The west escarpment of Mt. Ritter (13,157') stretches over the headwaters of the San Joaquin River. This impressive wall is steep and the rock suspect, but an arête leading from Ritter Lakes basin to the summit too hard to resist, especially since there weren’t any climbing routes on this side of the peak. I mobilized the smarter-with-age squad of Mort Testerman and Jim Keating. As we planned the trip, the days of living our lives out of our cars seemed a hundred years ago, but divvying up the gear at the trailhead we stepped back into a like-yesterday routine. Who gets the rack, who gets the rope, did you bring matches? No, but I brought film for the Brownie. We camped at the west end of Thousand Island Lake, ahead of the Labor Day backpacker invasion. The next morning we hiked past Lake Catherine and over to Ritter Lakes. Hiking time: two ibuprofen.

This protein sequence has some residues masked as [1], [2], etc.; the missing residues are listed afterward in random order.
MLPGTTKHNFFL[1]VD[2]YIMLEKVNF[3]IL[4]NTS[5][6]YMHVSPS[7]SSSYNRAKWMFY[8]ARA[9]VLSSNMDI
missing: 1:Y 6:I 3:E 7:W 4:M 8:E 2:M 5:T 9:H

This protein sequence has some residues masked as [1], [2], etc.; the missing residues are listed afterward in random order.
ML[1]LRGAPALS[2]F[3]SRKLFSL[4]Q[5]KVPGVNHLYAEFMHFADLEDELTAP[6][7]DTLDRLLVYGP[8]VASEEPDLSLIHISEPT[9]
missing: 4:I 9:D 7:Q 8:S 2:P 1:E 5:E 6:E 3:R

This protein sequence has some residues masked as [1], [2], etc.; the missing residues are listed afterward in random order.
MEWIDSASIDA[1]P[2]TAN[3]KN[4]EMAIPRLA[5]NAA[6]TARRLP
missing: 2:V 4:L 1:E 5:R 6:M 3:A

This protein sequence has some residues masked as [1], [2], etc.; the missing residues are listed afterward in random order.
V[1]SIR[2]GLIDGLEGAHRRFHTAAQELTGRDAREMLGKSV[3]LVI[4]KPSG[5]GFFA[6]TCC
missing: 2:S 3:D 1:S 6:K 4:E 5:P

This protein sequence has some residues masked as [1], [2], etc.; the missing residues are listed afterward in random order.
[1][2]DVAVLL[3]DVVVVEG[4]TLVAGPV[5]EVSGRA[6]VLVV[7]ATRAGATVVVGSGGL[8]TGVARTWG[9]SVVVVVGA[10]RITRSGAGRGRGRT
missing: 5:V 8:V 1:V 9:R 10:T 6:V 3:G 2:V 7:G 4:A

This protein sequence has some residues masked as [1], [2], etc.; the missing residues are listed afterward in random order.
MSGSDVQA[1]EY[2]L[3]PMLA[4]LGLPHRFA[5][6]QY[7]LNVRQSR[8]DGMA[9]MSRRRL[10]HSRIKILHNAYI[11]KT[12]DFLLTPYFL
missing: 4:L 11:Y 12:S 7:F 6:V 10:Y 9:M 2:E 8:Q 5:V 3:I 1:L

The obvious arête looked great from the lakes. From the inlet of the middle Ritter Lake we gained a couple of hundred feet to the toe of the arête. We stayed either on the arête or on the north side to the summit. Two thousand vertical feet of class five, up to 5.7, with some easier scrambling, brought us to the summit.
We made it back to camp by 6 p.m., twelve non-stop hours after we’d started. It was great to dust off the hardware of the rack and the software of our minds.